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Free Unlimited Energy Constantly Available But Rarely Used

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posted on May, 15 2019 @ 10:50 PM
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a reply to: DoctorBluechip

You don’t need to drill into the earth to do this.

It is called “OTC” and see TheBadCabbie’s thread for the water version.

The temperature difference to make energy is a thing that we should do to all of our industrial processes. Every single one is from 1900 and hasn’t changed. A huge waste.

2D materials, TMDs, metamaterials, these are going to usher in a new world.




posted on May, 16 2019 @ 01:49 AM
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originally posted by: moebius
It is just as free as wind, water or solar power. The devices to access it still cost money.


Yes, they cost money but have long term commercial viability. The cost of geothermal is prohibitive unless the geology is on your side, as in places like Iceland.



posted on May, 16 2019 @ 03:48 AM
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I got to learn a bit about this some years back for a class. It is great stuff when done for homes. The pipes were just a certain kind of plastic. We got to go to a site and see it being installed. It just went down below the frost line if I remember correctly. The installation costs were about like a solar system, so.. out of reach for a lot of us normal folk, and I remember them saying there couldn't be any trees wherever the loop had to run (roots), but I really loved the idea, wish I could implement it!

ETa; wrote before finished reading
I see others have covered these points. Nutshell- great stuff if you can afford it!
edit on 16-5-2019 by Starcrossd because: added info



posted on May, 16 2019 @ 04:48 AM
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a reply to: Starcrossd

Are you thinking about ground source heat pumps? As in the LINK


Ground source heat pumps (GSHPs) use pipes that are buried in the garden to extract heat from the ground. This heat can then be used to heat radiators, underfloor or warm air heating systems and hot water in your home.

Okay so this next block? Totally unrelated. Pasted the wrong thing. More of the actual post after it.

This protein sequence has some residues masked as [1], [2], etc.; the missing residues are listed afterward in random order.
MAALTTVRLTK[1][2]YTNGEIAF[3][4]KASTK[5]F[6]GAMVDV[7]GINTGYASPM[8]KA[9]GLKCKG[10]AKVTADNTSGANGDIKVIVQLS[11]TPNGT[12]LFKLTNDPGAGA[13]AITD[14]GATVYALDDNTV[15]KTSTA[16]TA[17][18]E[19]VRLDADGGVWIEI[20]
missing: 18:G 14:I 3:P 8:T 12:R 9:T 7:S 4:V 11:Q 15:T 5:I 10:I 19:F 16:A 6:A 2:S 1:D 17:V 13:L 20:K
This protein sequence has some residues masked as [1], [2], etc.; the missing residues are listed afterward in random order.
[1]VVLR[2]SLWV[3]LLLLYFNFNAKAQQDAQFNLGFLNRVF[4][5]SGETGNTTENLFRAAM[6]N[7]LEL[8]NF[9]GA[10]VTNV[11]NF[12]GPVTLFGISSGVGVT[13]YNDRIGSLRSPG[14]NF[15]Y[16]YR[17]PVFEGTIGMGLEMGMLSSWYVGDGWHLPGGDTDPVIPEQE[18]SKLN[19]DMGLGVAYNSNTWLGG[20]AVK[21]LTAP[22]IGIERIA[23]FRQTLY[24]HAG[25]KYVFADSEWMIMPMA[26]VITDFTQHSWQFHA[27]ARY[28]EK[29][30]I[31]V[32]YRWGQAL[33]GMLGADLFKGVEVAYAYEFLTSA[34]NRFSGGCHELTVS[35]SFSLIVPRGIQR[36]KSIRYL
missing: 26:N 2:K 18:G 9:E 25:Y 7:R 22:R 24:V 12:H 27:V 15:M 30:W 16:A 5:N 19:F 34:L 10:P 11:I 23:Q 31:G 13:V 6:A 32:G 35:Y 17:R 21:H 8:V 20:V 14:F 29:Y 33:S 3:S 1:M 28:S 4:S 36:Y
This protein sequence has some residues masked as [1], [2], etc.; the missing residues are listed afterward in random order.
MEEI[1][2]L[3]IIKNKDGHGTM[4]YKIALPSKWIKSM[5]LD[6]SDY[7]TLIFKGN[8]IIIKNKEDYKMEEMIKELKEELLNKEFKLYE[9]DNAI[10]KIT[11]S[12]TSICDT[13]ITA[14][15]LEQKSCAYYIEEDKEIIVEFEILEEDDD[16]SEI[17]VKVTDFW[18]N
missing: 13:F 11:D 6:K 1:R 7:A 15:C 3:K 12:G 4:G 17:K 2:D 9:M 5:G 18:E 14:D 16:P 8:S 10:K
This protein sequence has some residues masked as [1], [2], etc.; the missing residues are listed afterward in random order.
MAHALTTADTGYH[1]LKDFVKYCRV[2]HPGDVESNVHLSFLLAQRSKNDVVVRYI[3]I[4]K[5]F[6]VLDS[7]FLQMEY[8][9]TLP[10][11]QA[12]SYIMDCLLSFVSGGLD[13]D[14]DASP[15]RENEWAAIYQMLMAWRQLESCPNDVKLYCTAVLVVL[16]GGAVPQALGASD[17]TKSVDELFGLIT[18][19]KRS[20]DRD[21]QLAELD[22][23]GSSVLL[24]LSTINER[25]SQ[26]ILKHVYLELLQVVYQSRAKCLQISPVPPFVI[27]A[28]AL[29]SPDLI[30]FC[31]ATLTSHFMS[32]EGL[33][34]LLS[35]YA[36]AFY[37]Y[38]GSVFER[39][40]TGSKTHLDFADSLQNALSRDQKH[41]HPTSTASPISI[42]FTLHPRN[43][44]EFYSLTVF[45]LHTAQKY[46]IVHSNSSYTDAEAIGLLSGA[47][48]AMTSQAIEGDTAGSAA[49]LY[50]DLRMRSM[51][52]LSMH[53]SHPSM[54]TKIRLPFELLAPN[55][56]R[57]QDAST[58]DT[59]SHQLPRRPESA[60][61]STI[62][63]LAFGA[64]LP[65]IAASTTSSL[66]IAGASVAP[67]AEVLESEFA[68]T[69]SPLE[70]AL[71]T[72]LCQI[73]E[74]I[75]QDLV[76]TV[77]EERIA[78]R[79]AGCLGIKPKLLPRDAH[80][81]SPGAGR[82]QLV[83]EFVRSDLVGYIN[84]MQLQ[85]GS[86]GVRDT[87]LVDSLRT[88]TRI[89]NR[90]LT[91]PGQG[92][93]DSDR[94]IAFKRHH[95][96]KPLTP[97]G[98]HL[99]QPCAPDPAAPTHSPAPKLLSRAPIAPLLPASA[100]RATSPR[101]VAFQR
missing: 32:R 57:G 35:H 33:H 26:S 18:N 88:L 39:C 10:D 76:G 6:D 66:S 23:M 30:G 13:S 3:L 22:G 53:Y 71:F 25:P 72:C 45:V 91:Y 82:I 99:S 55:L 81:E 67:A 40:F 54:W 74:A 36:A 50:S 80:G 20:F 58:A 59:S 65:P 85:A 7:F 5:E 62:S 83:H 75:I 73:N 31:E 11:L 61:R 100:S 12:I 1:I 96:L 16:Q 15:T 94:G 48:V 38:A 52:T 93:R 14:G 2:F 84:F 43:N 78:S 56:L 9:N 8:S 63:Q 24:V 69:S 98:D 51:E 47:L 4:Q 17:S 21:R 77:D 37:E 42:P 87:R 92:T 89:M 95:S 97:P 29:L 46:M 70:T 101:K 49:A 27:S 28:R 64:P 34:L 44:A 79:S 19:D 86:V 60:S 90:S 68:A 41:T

posted on May, 16 2019 @ 01:46 PM
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a reply to: DoctorBluechip

They found Agartha and were shut down by the Agarthans. Thought this was common knowledge.



posted on May, 16 2019 @ 02:00 PM
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originally posted by: paraphi
a reply to: Starcrossd

Are you thinking about ground source heat pumps? As in the LINK


Ground source heat pumps (GSHPs) use pipes that are buried in the garden to extract heat from the ground. This heat can then be used to heat radiators, underfloor or warm air heating systems and hot water in your home.


I wonder if a Stirling engine could be hooked up to it to generate electricity.



posted on May, 16 2019 @ 02:50 PM
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originally posted by: paraphi
a reply to: Starcrossd

Are you thinking about ground source heat pumps? As in the LINK


Ground source heat pumps (GSHPs) use pipes that are buried in the garden to extract heat from the ground. This heat can then be used to heat radiators, underfloor or warm air heating systems and hot water in your home.






Apparently those are a con as they don't work properly , if at all .

Another way to use the temperature underground which would save money on running a fridge is to build an underground or part buried food store as the temperature below about 5ft is a constant 5degree celsius , about the same as a fridge



posted on May, 16 2019 @ 03:00 PM
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originally posted by: DoctorBluechip
Another way to use the temperature underground which would save money on running a fridge is to build an underground or part buried food store as the temperature below about 5ft is a constant 5degree celsius , about the same as a fridge

That's why before refrigerators people used to have spring houses. Partially buried to take advantage of the relatively cooler temperatures underground in the summer, with the added advantage of having a small spring running through it to further reduce the excess heat. Something to keep your beer nice and cool in. Or yourself, if it got too damned hot.

Hard to run one in an apartment, though.



posted on May, 16 2019 @ 03:53 PM
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originally posted by: DoctorBluechip

Apparently those are a con as they don't work properly , if at all .


They work well. Problem is, people's expectations. If the domestic heating system is combo of traditional radiators and GSHP, the rads won't heat up in the same way as with a boiler meaning occupants are unable to discern the radiant factor and so believe the system is not working.

However, the heat pump will generate sufficient energy to keep internal temperatures to ambient levels of around 15c meaning cost of booster heating from a fireplace or for additional electricity is significantly reduced.

GSHP systems 'work better' using underfloor heating pipework where there are lower expectations of radiant heat from heaters.



posted on Aug, 14 2019 @ 08:04 AM
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"small seismic events"a reply to: Dr UAE




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